Now thirty, she has decided to tell her painful story in a book and have it translated into English. Layla describes the horrors inflicted not only on her, but on many other Yazidi women. She wants the book, entitled ‘Layla and the Nights of Pain’, to raise the international community’s awareness of the ongoing plight of so many other victims still in refugee camps in Iraq who cannot or dare not return home.

“I want to share my story with the rest of the world, because everyone should know what happened to us. I am not just a victim. I am a mother who wants to face the past, move forward, and create a future for myself and my children,” she affirms.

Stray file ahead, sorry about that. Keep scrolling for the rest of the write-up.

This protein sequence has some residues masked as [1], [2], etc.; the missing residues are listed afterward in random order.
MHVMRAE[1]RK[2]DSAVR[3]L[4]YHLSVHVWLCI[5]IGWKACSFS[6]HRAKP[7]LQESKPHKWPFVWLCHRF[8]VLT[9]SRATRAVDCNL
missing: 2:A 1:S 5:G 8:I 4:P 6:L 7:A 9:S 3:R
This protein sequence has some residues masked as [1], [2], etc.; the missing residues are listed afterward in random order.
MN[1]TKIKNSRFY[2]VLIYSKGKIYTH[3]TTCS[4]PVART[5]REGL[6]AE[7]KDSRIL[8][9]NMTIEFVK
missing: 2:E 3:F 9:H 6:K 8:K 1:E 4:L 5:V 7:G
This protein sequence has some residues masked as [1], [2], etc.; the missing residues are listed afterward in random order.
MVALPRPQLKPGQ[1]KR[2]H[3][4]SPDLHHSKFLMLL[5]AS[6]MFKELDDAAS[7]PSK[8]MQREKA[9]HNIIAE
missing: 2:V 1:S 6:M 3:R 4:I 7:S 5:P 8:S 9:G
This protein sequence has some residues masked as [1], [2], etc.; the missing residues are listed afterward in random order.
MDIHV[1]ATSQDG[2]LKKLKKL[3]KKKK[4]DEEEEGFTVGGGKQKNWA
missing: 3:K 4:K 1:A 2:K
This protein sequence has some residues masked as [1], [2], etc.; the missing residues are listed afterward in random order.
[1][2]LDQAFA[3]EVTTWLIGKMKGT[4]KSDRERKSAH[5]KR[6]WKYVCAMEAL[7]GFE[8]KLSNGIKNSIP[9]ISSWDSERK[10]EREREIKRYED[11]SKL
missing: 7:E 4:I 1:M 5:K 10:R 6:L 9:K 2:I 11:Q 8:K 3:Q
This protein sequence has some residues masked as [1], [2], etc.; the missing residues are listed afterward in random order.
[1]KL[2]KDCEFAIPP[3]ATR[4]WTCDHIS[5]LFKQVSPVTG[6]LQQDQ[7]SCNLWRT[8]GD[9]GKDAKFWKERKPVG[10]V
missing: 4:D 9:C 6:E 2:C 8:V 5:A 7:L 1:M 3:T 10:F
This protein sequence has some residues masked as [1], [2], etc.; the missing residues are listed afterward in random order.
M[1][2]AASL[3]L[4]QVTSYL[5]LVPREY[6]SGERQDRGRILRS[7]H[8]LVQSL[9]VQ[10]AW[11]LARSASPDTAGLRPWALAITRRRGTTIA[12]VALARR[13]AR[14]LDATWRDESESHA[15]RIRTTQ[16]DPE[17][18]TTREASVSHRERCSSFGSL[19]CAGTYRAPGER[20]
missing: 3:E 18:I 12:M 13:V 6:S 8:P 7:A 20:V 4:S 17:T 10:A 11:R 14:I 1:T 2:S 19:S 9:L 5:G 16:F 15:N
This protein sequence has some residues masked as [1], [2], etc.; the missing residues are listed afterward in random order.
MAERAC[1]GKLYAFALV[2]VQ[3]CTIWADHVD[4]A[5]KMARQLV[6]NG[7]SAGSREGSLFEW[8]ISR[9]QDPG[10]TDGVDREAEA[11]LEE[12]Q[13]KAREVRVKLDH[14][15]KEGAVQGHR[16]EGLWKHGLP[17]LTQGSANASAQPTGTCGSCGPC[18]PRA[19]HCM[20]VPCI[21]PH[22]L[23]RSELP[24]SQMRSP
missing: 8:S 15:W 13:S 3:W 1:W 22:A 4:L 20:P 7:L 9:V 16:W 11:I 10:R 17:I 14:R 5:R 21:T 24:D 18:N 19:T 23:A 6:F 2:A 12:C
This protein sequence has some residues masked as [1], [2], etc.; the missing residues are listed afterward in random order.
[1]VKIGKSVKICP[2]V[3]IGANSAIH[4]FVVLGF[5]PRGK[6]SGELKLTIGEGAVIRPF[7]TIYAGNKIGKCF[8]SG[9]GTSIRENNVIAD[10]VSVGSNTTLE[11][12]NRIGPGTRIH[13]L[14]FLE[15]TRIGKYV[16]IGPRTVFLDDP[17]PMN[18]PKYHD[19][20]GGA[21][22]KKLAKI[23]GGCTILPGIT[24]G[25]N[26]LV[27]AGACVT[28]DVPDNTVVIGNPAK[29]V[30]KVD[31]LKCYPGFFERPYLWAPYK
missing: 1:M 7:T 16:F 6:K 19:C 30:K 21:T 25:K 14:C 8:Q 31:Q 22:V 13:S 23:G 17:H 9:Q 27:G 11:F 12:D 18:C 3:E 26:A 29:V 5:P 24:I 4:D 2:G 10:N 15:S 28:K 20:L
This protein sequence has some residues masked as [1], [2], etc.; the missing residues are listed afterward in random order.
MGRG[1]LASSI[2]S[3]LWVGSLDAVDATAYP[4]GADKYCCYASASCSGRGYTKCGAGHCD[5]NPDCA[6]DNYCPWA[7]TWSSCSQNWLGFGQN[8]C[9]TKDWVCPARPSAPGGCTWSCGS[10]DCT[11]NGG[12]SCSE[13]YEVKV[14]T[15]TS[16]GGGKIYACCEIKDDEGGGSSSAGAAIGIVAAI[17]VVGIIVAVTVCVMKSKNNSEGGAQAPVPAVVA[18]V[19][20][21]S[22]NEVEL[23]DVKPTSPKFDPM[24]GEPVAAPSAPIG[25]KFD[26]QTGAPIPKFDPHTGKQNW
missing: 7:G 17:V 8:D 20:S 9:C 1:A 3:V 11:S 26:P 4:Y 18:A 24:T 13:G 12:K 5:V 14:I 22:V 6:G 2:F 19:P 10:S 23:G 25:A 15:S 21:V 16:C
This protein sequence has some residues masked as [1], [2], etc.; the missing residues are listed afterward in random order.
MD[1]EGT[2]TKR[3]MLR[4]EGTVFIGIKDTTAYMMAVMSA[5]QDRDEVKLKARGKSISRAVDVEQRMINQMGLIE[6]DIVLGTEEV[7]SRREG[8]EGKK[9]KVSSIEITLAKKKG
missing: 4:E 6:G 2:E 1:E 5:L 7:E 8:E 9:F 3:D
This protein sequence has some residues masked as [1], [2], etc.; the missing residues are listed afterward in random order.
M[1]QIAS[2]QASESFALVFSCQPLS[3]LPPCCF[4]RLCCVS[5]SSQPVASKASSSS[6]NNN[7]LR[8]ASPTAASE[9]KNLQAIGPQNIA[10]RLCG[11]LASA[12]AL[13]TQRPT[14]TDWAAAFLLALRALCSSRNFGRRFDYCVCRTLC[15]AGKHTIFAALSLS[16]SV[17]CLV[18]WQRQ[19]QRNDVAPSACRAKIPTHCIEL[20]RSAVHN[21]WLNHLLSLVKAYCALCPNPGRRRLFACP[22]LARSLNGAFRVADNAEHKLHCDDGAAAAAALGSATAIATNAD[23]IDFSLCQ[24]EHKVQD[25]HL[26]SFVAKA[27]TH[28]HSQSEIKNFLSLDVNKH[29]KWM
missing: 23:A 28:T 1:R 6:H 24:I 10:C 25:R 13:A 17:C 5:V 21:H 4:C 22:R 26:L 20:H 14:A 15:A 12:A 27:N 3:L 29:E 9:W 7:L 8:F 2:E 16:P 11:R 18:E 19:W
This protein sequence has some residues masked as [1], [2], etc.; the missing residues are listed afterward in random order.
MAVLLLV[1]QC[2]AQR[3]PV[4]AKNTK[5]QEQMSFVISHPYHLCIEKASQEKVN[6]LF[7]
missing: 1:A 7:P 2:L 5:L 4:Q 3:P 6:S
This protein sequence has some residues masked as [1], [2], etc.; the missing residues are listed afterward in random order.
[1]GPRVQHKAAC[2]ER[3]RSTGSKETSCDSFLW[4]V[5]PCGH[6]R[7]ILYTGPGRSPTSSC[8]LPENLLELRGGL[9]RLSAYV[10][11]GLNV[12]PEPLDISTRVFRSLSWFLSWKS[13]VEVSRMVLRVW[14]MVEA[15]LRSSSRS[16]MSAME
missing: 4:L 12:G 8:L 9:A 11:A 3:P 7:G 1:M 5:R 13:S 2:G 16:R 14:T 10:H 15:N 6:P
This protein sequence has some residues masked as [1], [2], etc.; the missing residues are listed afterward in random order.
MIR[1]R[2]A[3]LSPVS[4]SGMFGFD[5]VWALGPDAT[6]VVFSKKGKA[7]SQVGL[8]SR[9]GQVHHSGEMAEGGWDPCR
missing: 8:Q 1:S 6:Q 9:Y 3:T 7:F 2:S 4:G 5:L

Her book is very special. It is one of the few times a woman has broken the taboo in Iraqi society against talking about sexual violence by telling her personal story. And it was Layla’s brother Kaled who wrote her story down. This is the first time a Yazidi man has been brave enough to listen to and write his female relative’s story.

“No words can alleviate the pain we suffered. But what we can do is work on a future for those who have survived the genocide and want to rebuild their lives," Layla explains.

Hivos is proud to have made the publication of her book possible.

A woman on a mission

As a young woman in the late 1980s in Iraq, Behar Ali experienced the notorious poison gas attack on Halabja. When Saddam Hussein started another campaign against the Kurds in the mid-1990s, Behar fled to the Netherlands where she studied women’s rights. After the fall of Saddam, she returned to northern Iraq to help rebuild her country.

future for Yazidi women
Behar Ali, photo: Robert Stout